Last evening, I played Orwell. It was an interesting, mostly engaging, often fun experience. It was narrative-focused, and it played with heavy themes. I spent some time thinking about the game and its story and its central themes afterward. I still don’t know if I really liked it, though.
Before I go any further, let me admit that I have never read 1984. I have read one book by George Orwell, and that was Animal Farm. I’ve never had a great love for dystopian fiction, and 1984 is one of those books that, rightly or wrongly, you feel constantly aware of whether or not you’ve ever engaged with it. It’s alluded to heavily; it’s a part of the culture, in the way of The Bible or Star Wars or Elvis. Of course, the thing about things that are so ingrained in our culture that we think we know of them by sheer osmosis is that our general impressions are typically wrong. That said, my peripheral understanding of the novel and what it meant appeared to suffice for all that this game had to say–which on the one hand means that this game does do a good job of engaging with a large audience, but on the other hand makes it feel like the only way that the game engages with 1984 is to remark, wow, all this government surveillance and effort to form and control opinion is pretty dystopian, eh? Regardless, the game has prompted me to want to read 1984, if only to see if there are more thematic or narrative connections that I’m missing and to figure out if the episode and achievement titles in the game are direct references to the book.
In Orwell, you are an Investigator in the eponymous monitoring system. Investigators are independent, nongovernmental contractors outside of the Nation (ruled, of course, by The Party) who research named targets of interest, combing over social media timelines and blog posts and news articles and police databases, recorded phone calls and online chats and emails and text messages, and eventually even remote views of suspects’ computer and cell phone desktops. Investigators do not assign targets and are not allowed to make official conclusions. To screen and limit the influence of Investigators, they are paired with Advisers. Advisers can review “data chunks”–data determined significant by the Orwell monitoring system and selected for review by an Investigator–to draw conclusions and determine whether additional action is needed, in the form of more intensive and focused investigation, or perhaps the assignment of a new target of interest, or even authorization to make an arrest.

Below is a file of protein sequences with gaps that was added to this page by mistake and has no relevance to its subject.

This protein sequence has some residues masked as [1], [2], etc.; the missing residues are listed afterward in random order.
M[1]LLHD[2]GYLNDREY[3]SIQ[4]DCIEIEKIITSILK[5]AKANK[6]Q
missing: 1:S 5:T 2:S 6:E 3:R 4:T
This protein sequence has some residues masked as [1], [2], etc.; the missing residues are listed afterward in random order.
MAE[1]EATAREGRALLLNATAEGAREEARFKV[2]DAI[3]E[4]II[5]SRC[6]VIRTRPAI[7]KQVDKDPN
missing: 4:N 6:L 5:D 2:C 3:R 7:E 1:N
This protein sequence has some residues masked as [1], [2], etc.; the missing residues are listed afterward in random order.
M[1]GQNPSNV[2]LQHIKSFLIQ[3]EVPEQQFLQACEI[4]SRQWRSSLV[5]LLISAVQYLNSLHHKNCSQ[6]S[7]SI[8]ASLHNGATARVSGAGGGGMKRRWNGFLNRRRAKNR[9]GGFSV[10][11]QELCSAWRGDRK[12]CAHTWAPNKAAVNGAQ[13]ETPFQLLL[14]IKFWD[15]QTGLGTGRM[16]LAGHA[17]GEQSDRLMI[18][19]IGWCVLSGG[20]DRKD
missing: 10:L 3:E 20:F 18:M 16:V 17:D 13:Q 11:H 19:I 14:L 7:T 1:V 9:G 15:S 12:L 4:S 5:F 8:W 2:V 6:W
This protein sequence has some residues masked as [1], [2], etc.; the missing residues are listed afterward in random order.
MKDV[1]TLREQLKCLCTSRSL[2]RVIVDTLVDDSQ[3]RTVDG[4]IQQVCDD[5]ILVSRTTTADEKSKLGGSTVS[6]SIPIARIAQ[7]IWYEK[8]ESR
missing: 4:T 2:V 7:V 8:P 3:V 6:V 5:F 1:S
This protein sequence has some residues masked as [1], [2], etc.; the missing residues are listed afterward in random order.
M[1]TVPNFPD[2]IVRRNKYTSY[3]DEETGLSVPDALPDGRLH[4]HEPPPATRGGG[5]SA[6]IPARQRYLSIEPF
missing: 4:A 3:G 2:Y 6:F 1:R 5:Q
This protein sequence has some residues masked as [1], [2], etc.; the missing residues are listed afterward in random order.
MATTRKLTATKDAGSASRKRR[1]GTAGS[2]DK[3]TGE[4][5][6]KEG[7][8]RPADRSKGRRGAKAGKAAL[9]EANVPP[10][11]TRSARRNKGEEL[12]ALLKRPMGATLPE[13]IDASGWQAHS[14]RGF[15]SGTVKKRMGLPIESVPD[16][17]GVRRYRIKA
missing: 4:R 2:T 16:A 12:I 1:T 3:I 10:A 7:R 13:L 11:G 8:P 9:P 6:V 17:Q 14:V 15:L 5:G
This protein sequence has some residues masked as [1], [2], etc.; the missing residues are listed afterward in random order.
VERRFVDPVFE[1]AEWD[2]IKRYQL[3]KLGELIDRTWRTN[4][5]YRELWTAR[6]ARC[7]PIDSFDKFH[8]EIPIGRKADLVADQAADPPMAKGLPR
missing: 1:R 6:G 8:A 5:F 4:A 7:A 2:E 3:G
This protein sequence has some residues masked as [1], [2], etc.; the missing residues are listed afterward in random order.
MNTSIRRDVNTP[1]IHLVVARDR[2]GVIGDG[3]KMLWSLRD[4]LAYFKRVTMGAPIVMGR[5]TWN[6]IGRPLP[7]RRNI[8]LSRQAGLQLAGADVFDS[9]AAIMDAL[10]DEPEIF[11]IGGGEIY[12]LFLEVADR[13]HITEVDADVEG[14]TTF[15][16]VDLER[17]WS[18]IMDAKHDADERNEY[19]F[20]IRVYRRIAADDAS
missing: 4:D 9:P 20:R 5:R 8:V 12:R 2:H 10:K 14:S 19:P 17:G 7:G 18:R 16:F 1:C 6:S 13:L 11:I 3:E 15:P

The game starts as you begin your job. The game is set within this Orwell monitoring software tool, and so you set up a profile and begin playing the game as though interacting with the actual Orwell program. It’s a fun gimmick, and one I’ve enjoyed in other games. When you are first familiarizing yourself with the program, it’s in the setting of investigating a target of interest following a bombing. The game spreads quickly to cover other targets of interest, as you eventually investigate the involvement of an activist group named Thought as demonstrative acts against the government increase.
At first, I felt frustrated by the game. The entirety of the “rules” of Investigator/Adviser are not clearly explained by text block–you gradually learn them as the need arises. The later parts of the game are especially fun as you have many targets and know the rules and are cycling between phone calls and websites and furtive looks at suspects’ desktops. But early on, I was confused and frustrated as to why I could only click very limited information. Certain leads seemed so obvious to me, but I couldn’t pursue them or signal to follow them until the Adviser got around to it, typically a game “day” later.